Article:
The closure he needs: Genetically confirmed X-linked Agammaglobulinemia after 24-year wait
We first saw Saravanan in our immunology clinic in 2021. Saravanan is a 40-year-old Indian man who was referred to us to establish a proper diagnosis for his underlying illness. He was initially managed by different doctors and later ended up without appropriate continuation of care in view of unavailability of immunologists in public hospitals in Malaysia. Fortunately, he was able to reach our team via the assistance of MyPOPI (Malaysian Patient Organisation for Primary Immunodeficiencies).
The Start of Saravanan’s Odyssey
Saravanan was born to an Indian couple with no history of consanguinity. As far as he can remember, he was a healthy happy child until the age of 2 years. It was then that marked a life changing event whereby his left eye had to be enucleated due to severe infection. Following the devastating event, he had frequent episodes of ear infections, sinus infections, recurrent fever, and abdominal bloating which required multiple clinic visits, and luckily were resolved with symptomatic treatment. There was no similar history among his family members.
24 Years of Progressive Symptoms, Surgury, and Treatments
It was in the year 1997 when he was 16 years old, he had an episode of severe lung infection that had him admitted for 20 days. Initial blood tests showed he had low antibodies. Unfortunately, no further investigations were performed, and he was not properly followed up. He was started on antibody treatment at only the age of 17 years. This treatment known as intravenous immunoglobulin (IVIG), was given at a frequency of 4 times a week for one year, but was forced to stop due to financial difficulties.
He was struggling due to his low income which was not enough to bear the huge cost of IVIG. At the age of 24, the IVIG was restarted at 4 to 6 week intervals intermittently with no regular follow-up. During this period, his lung function worsened as a result of bronchiectasis, in which his airway walls became irreversibly thickened, damaged, and scarred. He also had arthritis of both small and large joints and recurrent abdominal pain with diarrhea needing anti-diarrhea (loperamide three times/week).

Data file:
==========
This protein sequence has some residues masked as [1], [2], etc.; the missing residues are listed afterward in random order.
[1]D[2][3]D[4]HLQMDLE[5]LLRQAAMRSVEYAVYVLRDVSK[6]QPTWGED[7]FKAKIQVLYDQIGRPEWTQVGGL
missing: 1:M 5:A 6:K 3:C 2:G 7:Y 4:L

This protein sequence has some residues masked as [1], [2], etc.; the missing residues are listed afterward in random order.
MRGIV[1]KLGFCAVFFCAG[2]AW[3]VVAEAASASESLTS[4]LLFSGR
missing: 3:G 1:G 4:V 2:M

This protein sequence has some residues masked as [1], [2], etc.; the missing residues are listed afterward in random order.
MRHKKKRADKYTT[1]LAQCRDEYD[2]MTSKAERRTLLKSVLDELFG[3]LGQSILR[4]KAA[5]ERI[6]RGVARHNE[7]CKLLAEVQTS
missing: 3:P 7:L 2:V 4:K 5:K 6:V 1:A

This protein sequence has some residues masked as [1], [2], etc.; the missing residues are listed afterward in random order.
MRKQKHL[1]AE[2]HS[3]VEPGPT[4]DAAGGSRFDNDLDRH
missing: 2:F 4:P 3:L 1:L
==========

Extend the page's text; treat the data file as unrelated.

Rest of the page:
To make matters worse, he started to have palpitations with difficulty to breath around the young age of 31 years old. He was referred to the National Heart Centre and was diagnosed with chronic rheumatic heart disease. A year after diagnosis, he had to undergo heart surgery to replace one of his damaged heart valves. Due to the valve replacement, he is on lifelong blood thinner treatment (known as an anticoagulant) to prevent blood clots and reduce the risk of heart attacks and stroke.
Upon clinical examination, Saravanan was a thin man with slight, rapid breathing. There were signs of chronic lung disease indicated by grade 4 finger clubbing and chest wall deformities. He had absent tonsils, a mildly enlarged liver, and an audible click on heart examination. Investigations done in our center revealed absent B cells and low levels of antibodies (IgA, IgM and IgE). Antibody IgG was highly probable because he had just received IVIG treatment a few days prior.
We managed to send his blood samples to 3billion's laboratory in South Korea since we had a collaborative project with the company. After a long 24 years of waiting, the definitive diagnosis of X-linked agammaglobulinaemia (XLA) was established via genetic testing whereby a mutation in the BTK gene was found.
We have optimised his IVIG dose and frequency to 4-weekly intervals, and referred him to the gastroenterology team for the inflammatory bowel disease work-up and rheumatology team for the arthritis work-up.
Professor Dr. Intan Hakimah’s biography
- Associate Professor Dr. Intan Hakimah Ismail is currently the Head of Clinical Immunology Unit
at the Faculty of Medicine and Health Sciences, Universiti Putra Malaysia (UPM) and Senior Consultant Pediatrician and Consultant Clinical Immunologist & Allergist at the Hospital Pengajar UPM (HPUPM). She obtained her subspecialty and PhD in Allergy and Clinical Immunology from the University of Melbourne, and Murdoch Children’s Research Institute, Melbourne, Australia. The current major focus of her research team is on exploring the genetics of primary immunodeficiency diseases (PID). Her goal is for more PID patients to have widespread access to genetic testing in Malaysia. With genetic testing, PID patients will receive accurate and timely diagnoses, which is crucial for successful and better treatments; a step towards personalized medicine.